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Purchasing a Labrador

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Canine Legislature

Pamela A. Davol, 76 Mildred Avenue, Swansea, MA  02777-1620.

Shipping Dogs and Puppies:

How To Turn A Potential Nightmare Into A Story With A Happy Ending

Everyone has heard the terrifying stories of dogs and puppies becoming lost, misplaced, injured, or ill during airline shipping. Any breeder who ships their dogs, whether it be nationally or internationally, will probably at some point have a "bad experience" with an airline. Many times, however, taking appropriate precautions prior to and during shipping may help to minimize the risks associated with shipping any animal. The following provides some information on procedures for shipping, as well as recommendations for minimizing problems associated with shipping animals.

Why ship?

When breeding for quality, a breeder will not always find the perfect male to complement his bitch within a short driving distance from his home. Though collection of semen and artificial insemination offer an alternative to shipping a bitch across the country to the stud, costs for "do-it-yourself" semen-collection- kits can be high and add additional expense to stud fees. Alternatively, it is not always easy to find a local veterinarian with the experience to successfully collect and preserve semen or with enough experience to achieve a successful artificial insemination. For these reasons, some breeders depend on shipping for continuation of their breeding program.

For prospective puppy owners, it is not always easy to find a reputable breeder or one who is breeding the specific "type" for which an individual may be searching within a reasonable driving distance. Shipping increases a person's chances of acquiring the quality they are hoping to find.

What are the requirements for shipping?

A dog must be at least 8 weeks old for shipping and must be examined by and receive a health certificate from a veterinarian within 10 days of the date of shipping. Additionally, some states and foreign countries require a rabies vaccine certificate. An airline approved crate (Vari-kennel type--no wire cages) that has enough room for the dog to stand and turn around will be required for shipping (medium-sized Vari-kennels for shipping Labrador puppies from 8-16 weeks; large-sized Vari-kennel for older puppies and adults). Some carrier services have weight restrictions. For example, Delta Dash will only ship dogs if the combined weight of the dog and the crate does not exceed 70 pounds; above 70 pounds, the dog and crate must be shipped freight.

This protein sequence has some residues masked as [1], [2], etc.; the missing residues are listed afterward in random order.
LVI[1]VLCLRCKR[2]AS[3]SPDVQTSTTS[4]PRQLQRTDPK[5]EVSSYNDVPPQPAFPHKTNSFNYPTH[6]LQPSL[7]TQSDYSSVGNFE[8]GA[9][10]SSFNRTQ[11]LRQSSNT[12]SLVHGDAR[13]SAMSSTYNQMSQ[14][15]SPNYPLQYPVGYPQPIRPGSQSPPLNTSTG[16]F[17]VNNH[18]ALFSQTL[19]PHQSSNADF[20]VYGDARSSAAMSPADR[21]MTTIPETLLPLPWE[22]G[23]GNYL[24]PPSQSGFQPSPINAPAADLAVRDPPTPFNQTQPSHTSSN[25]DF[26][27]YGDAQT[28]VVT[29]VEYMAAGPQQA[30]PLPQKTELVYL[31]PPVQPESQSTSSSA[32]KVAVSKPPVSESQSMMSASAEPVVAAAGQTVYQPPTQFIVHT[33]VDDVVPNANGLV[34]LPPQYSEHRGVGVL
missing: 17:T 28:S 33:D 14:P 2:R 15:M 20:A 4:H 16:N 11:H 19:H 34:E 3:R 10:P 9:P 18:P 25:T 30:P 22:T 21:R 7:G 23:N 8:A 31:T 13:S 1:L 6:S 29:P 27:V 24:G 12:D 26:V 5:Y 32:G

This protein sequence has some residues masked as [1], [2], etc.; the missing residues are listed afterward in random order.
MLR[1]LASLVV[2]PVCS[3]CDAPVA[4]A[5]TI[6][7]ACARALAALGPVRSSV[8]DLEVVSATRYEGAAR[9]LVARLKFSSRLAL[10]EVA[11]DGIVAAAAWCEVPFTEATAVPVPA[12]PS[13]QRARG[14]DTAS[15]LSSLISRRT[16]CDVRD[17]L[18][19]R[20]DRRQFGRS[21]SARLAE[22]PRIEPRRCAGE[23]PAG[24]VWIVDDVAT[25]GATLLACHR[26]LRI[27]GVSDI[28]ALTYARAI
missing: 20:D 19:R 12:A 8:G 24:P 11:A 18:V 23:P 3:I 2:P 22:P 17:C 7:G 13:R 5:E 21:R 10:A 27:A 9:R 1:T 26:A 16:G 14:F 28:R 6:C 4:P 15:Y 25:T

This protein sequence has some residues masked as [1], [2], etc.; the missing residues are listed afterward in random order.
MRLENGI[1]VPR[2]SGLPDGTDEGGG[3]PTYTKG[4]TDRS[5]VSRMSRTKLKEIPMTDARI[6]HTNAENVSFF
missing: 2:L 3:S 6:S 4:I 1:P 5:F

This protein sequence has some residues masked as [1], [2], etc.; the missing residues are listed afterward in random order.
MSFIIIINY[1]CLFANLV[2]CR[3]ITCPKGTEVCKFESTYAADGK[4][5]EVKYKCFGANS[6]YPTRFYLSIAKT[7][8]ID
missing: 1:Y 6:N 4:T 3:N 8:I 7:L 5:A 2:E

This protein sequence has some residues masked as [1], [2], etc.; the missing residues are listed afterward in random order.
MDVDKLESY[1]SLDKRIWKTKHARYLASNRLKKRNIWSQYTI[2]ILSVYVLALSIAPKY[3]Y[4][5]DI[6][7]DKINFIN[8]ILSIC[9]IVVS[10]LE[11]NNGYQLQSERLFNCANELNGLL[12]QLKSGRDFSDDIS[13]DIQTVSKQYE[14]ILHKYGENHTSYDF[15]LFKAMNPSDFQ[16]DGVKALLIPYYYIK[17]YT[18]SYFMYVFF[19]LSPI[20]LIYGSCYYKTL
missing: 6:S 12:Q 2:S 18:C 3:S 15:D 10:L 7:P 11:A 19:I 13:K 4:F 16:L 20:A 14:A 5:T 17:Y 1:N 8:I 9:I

What is the best way to ship a puppy or a dog?

Dash service provided by Delta airlines (Delta Dash) offers counter-to-counter delivery services for animals. In such a case, animals are dropped off at the Delta Dash office, are personally transported to the plane by a cargo person, and then upon arriving at their destination, are personally transported to the Delta Dash office or baggage office. Additionally, Dash services offer faster deliveries with fewer and shorter lay-overs.

Unfortunately, because of the personalized handling (carry-on/carry-off) associated with Delta Dash, animals weighing over 70 pounds (weight of crate included) are not eligible for shipping by Dash services. Under these circumstances, shipping by freight is the alternative. In this instance, a dog is either dropped off at the airline cargo facility or at the airline baggage counter. The animal is handled as other passenger baggage (hopefully with a little more care than given to the average piece of luggage) in that it is driven out to the plane on a baggage transport. Because of the potential for more frequent and long layovers, temperature restrictions often apply.